Leading Providence: David Cicilline becomes the first openly gay mayor of a U.S. state capital. (Politics).David Cicilline David Nicola Cicilline (born 1961) is the current Mayor of Providence, Rhode Island. He is known as the first openly gay mayor of a US state capital.
Cicilline was born and raised in Providence and then Narragansett. His father, John F. remembers being at the headquarters for his Providence, R.I., mayoral campaign this fall when a prospective volunteer and voter walked in. "I was thinking of supporting your campaign," the man--a senior citizen and devout de·vout
adj. de·vout·er, de·vout·est
1. Devoted to religion or to the fulfillment of religious obligations. See Synonyms at religious.
2. Displaying reverence or piety.
3. Catholic--told Cicilline. "But first, I want to know what your gay agenda is."
"That's easy," Cicilline responded. "My gay agenda is for government reform, improving neighborhoods, and strengthening schools."
On November 5, 84% of the city's voters endorsed Cicilline's "gay agenda," making Providence the largest American city and first state capital with an openly gay mayor.
For Cicilline, the encounter with the volunteer that afternoon "was a wonderful opportunity to demonstrate that gay people have the same dreams and desires as other citizens," he says. "That's why I always ran as a candidate who happens to be gay rather than a gay candidate. During my campaign the gay issue was irrelevant."
Though a few supporters of his Republican opponent made what Cicilline calls "vague hints" at his sexual orientation sexual orientation
The direction of one's sexual interest toward members of the same, opposite, or both sexes, especially a direction seen to be dictated by physiologic rather than sociologic forces. "by trumpeting the `family values' phrase," his competitors left the issue alone.
"It really hasn't been much of a topic of conversation or controversy, except for out-of-town reporters," says Darrell West, a professor of political science at Brown University in Providence and director of the Taubman Center for Public Policy and American Institutions there.
But West believes the lack of controversy was "probably a historical fluke fluke, parasitic flatworm of the trematoda class, related to the tapeworm. Instead of the cilia, external sense organs, and epidermis of the free-living flatworms, adult flukes have sucking disks with which they cling to their hosts and an external cuticle that . I think it would have been a much bigger issue if not for the unique circumstances surrounding this election. Providence is generally a very traditional city with traditional voters," he says. This year, though, "the backdrop for the election liberated lib·er·ate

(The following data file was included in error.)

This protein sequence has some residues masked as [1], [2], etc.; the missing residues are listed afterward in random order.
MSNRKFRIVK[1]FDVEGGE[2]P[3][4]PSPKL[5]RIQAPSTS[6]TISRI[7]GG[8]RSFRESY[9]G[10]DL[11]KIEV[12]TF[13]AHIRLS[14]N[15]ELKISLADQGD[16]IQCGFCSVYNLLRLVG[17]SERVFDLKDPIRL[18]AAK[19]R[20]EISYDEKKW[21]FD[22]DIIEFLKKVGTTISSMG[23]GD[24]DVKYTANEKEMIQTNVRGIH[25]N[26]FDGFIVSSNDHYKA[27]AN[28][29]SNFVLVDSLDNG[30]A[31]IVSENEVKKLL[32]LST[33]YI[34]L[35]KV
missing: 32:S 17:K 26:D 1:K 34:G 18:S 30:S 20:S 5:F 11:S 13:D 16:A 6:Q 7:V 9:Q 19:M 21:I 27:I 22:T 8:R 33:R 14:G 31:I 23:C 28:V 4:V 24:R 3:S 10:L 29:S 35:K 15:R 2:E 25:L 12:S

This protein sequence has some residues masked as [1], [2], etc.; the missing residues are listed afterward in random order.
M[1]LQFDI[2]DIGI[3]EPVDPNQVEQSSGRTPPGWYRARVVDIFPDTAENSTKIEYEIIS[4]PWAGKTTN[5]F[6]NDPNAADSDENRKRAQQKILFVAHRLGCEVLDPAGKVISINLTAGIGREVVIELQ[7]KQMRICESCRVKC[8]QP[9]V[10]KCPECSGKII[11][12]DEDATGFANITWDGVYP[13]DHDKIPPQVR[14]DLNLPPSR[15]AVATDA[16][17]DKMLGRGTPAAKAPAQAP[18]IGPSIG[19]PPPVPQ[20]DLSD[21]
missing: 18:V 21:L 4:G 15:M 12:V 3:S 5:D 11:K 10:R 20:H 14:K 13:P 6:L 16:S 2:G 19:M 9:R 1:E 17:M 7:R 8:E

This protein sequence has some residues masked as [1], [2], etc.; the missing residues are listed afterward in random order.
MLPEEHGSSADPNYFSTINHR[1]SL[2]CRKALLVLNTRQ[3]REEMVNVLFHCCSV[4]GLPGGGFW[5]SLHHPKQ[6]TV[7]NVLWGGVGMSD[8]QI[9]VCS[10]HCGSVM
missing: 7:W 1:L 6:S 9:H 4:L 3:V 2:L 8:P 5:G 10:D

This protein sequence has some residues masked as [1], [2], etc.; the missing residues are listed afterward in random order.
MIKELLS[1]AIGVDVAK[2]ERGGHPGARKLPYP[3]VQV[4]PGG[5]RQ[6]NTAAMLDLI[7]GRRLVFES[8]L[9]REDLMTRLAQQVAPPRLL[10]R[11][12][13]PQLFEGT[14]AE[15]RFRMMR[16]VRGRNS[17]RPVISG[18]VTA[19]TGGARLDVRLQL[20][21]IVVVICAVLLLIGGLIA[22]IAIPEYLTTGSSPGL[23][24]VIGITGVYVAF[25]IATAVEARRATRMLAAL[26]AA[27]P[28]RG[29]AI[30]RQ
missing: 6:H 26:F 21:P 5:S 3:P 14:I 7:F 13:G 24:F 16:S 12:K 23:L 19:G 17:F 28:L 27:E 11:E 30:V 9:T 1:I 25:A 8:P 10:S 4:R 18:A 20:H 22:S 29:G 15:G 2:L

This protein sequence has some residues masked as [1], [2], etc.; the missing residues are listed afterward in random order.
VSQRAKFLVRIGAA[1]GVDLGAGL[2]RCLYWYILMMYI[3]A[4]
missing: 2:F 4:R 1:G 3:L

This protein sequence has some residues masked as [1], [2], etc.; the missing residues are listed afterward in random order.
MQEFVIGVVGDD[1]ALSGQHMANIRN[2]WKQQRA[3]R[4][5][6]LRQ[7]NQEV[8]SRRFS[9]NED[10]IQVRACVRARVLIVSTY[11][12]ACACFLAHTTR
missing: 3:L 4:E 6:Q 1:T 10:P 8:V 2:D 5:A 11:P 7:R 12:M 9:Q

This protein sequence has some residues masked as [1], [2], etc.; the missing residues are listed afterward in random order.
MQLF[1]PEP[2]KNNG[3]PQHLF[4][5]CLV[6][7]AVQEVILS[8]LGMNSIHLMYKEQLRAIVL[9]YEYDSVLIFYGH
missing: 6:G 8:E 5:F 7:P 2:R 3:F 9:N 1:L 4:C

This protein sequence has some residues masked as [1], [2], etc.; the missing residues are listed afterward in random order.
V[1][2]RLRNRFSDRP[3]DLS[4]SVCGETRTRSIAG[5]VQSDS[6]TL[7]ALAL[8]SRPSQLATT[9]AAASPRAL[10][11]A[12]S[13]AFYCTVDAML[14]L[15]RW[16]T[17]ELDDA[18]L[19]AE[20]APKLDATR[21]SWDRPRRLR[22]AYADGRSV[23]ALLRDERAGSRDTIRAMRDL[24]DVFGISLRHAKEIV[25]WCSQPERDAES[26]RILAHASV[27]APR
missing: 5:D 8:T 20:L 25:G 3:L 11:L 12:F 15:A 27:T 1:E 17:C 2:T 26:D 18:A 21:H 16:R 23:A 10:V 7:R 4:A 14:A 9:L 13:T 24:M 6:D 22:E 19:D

tr.v. lib·er·at·ed, lib·er·at·ing, lib·er·ates
1. To set free, as from oppression, confinement, or foreign control.
2. Chemistry To release (a gas, for example) from combination. voters to think of radical alternatives to theft typical choices."
The unique situation West is referring to is the April 2001 indictment of then-mayor Vincent Cianci Vincent Albert "Buddy" Cianci, Jr. (born April 30, 1941 in Cranston, Rhode Island) served as the mayor of Providence, Rhode Island from 1975 to 1984 and again from 1991 to 2002. Jr. on charges of racketeering Traditionally, obtaining or extorting money illegally or carrying on illegal business activities, usually by Organized Crime . A pattern of illegal activity carried out as part of an enterprise that is owned or controlled by those who are engaged in the illegal activity. , conspiracy, extortion extortion, in law, unlawful demanding or receiving by an officer, in his official capacity, of any property or money not legally due to him. Examples include requesting and accepting fees in excess of those allowed to him by statute or arresting a person and, with , bribery bribery
Crime of giving a benefit (e.g., money) in order to influence the judgment or conduct of a person in a position of trust (e.g., an official or witness). Accepting a bribe also constitutes a crime. , mail fraud, and witness tampering This article or section may deal primarily with the U.S. and may not present a worldwide view. . A Republican-turned-independent who had been in office off and on for four decades, Cianci was the epitome of old-boy-network politics. His sentencing in June to five years in prison on corruption charges seemed to doom the Republican Party.